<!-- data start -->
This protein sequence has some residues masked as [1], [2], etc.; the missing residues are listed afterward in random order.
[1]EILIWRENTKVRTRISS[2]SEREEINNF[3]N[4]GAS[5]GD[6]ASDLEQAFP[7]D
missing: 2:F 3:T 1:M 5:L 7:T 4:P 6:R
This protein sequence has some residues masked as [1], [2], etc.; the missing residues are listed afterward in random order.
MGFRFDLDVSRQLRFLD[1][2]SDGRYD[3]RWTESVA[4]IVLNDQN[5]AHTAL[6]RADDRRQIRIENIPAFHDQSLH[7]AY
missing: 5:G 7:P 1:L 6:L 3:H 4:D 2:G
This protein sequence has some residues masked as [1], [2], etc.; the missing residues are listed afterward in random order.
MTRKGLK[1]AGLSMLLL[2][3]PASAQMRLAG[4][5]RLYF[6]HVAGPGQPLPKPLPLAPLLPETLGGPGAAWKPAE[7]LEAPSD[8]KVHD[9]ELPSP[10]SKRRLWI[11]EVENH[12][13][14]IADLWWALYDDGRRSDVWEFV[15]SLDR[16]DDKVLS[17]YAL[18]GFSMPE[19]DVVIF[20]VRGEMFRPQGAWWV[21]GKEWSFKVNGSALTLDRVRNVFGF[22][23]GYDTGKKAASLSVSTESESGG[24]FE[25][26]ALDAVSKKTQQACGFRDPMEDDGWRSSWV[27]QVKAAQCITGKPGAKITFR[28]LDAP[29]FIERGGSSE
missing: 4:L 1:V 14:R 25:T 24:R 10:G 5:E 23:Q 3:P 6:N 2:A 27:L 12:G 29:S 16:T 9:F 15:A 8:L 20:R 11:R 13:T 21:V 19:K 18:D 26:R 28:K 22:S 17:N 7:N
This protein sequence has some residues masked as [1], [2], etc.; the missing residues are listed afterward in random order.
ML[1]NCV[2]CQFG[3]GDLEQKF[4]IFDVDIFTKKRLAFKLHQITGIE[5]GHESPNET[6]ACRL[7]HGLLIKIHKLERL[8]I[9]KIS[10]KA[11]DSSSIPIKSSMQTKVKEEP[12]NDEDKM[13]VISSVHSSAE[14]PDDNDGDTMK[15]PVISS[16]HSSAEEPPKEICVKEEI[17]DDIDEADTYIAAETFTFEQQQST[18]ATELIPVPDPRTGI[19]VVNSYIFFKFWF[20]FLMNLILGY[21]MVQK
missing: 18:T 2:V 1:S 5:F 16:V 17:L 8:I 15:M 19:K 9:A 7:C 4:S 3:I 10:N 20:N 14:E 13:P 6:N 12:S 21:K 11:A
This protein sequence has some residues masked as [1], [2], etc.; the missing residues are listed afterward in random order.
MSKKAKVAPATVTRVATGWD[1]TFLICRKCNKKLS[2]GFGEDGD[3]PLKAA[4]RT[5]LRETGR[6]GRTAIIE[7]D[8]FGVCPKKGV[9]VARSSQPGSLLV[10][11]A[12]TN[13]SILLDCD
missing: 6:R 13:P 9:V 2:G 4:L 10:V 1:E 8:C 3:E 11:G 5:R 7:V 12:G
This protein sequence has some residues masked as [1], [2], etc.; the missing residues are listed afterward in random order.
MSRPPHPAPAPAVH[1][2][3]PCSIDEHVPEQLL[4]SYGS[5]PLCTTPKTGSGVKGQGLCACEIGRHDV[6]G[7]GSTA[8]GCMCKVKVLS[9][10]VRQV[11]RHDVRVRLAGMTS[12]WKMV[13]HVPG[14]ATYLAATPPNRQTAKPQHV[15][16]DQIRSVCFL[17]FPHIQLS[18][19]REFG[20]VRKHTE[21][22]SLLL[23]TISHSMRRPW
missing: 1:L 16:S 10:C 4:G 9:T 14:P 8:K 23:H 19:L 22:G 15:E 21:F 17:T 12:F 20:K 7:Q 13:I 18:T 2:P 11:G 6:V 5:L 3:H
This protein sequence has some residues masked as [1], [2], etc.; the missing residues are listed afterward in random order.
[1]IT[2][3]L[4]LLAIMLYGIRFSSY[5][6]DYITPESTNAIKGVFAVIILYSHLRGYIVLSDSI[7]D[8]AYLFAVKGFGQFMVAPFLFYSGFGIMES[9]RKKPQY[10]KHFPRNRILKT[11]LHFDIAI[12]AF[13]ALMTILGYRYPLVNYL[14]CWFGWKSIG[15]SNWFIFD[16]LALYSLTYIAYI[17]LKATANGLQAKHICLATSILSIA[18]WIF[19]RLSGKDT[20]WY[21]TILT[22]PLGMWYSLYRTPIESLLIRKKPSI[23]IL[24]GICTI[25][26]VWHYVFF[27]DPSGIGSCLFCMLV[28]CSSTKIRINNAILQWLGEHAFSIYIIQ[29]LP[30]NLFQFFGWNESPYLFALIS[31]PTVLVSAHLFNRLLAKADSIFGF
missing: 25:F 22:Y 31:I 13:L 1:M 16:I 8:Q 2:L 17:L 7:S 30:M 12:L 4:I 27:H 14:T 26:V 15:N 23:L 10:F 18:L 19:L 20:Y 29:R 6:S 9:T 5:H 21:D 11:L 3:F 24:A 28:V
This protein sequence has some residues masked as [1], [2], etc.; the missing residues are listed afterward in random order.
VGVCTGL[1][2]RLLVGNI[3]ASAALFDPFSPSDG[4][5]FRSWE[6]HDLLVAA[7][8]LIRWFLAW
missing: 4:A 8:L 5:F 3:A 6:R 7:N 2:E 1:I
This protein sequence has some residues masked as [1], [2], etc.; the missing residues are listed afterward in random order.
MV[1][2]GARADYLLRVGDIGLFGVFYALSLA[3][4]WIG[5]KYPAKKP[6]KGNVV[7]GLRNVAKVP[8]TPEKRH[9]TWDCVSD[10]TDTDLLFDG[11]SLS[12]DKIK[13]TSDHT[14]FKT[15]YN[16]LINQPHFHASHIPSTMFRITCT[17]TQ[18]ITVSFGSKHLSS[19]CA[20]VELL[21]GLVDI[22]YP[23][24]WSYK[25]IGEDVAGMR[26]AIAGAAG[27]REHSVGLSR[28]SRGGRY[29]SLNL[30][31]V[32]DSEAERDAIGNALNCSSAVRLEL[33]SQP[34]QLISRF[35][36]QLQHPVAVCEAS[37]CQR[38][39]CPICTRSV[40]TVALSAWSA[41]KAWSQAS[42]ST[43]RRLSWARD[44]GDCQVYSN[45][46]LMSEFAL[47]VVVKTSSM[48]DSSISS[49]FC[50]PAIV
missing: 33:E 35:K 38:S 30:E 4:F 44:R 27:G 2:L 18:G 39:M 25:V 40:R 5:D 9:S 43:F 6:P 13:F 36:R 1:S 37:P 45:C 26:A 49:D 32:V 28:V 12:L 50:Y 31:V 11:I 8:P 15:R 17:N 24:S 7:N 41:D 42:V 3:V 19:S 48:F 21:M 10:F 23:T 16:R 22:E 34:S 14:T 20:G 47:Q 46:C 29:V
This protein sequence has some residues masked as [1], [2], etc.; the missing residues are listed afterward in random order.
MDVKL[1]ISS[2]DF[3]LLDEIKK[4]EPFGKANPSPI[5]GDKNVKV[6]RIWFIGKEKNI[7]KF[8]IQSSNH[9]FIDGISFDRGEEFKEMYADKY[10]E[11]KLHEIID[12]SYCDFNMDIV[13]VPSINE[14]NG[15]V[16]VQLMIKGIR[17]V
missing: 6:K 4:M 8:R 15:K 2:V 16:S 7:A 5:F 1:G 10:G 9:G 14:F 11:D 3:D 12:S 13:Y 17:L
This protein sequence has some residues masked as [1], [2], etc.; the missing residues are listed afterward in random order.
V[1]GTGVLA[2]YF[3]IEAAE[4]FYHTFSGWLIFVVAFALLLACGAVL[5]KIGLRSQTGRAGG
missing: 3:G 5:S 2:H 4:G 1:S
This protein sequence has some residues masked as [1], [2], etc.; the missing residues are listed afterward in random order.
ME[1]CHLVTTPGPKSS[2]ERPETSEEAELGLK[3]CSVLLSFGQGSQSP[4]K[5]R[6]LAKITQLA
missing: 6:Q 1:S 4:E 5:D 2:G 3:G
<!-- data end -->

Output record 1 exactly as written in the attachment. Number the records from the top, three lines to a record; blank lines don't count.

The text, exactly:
This protein sequence has some residues masked as [1], [2], etc.; the missing residues are listed afterward in random order.
[1]EILIWRENTKVRTRISS[2]SEREEINNF[3]N[4]GAS[5]GD[6]ASDLEQAFP[7]D
missing: 2:F 3:T 1:M 5:L 7:T 4:P 6:R